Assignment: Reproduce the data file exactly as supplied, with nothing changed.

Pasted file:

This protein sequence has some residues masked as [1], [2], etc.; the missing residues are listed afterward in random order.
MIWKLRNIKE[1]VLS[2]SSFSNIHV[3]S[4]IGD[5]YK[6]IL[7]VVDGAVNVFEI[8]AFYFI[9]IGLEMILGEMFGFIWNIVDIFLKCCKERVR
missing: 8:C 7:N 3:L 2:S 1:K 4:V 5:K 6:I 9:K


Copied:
This protein sequence has some residues masked as [1], [2], etc.; the missing residues are listed afterward in random order.
MIWKLRNIKE[1]VLS[2]SSFSNIHV[3]S[4]IGD[5]YK[6]IL[7]VVDGAVNVFEI[8]AFYFI[9]IGLEMILGEMFGFIWNIVDIFLKCCKERVR
missing: 8:C 7:N 3:L 2:S 1:K 4:V 5:K 6:I 9:K